Saturday, July 07, 2007

Precision in practice

Great aiki class this AM with Patrick M. We warmed up with ROM and Ukemi, spun through tegatana once, repping the hipswitch and the forward turns for a while, then got into hanasu. For a long time now, I've been working on robust, gross-motion aikido, and that is a good thing, but I want to bring some of Usher-san's precision back into our practice. In hanasu we worked particularly on #2 and #4 emphasizing pushing yourself around uke as well as stepping precisely onthe line of uke's feet and bumping him on the perpendicular offbalance.
You can get the feel of these elements by imagining release #2 as katatetori iriminage (wrist grab aigamaeate) - as uke steps in to grab, you push his attacking arm across in front of him then go for the face. Alternately, you can think of release #2 as trying to slip uke's grasp completely and going for the face as in aigamaeate. Sometimes in this situation, uke will grab to prevent the iriminage (aigamaeate) so you turn behind into release #2.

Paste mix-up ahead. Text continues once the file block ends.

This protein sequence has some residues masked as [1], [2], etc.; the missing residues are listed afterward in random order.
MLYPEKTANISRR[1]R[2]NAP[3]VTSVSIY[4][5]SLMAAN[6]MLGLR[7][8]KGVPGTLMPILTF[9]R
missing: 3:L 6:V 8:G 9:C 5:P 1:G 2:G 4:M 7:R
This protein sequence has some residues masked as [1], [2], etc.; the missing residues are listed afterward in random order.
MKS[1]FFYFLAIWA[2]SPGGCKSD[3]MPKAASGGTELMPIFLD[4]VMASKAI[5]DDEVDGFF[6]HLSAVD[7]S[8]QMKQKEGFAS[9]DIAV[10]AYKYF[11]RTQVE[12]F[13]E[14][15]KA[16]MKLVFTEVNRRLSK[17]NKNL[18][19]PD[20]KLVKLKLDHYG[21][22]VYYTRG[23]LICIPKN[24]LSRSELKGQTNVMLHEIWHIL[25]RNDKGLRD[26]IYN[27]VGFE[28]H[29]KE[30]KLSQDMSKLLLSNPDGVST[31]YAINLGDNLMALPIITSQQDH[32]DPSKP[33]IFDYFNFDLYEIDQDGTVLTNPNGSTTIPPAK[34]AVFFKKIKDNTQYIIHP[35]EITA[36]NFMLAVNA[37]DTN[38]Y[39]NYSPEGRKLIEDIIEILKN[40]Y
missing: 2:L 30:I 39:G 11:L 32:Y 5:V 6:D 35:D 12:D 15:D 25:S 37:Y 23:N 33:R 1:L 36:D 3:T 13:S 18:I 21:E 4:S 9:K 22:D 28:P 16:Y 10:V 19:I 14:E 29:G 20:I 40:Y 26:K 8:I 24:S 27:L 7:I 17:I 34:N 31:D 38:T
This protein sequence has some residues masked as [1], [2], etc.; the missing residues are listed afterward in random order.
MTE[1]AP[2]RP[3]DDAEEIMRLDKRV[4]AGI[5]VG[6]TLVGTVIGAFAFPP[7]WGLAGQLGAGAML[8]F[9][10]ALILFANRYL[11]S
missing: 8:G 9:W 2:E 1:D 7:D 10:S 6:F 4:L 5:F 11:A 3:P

We brought this same precision into nijusan, working on shomenate and aigamaeate. We emphasized timing and angle of the kuzushi as well as not pushing uke through the offbalance or pushing him down to give him support. The feel of these two techniques today was phenominal!
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Efficient, threatening attacks. Natural, reflexive evasions. Sharp, precise kuzushi. Flowing, well-timed, but powerful pushing throws. Good ukemi. Felt like budo to me!
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After we worked these two techniques to death, we surveyed Nijusan #6, 7, 10, 11, kotetaoshi, and maeotoshi with regard to the stuff we saw at the recent ABG.

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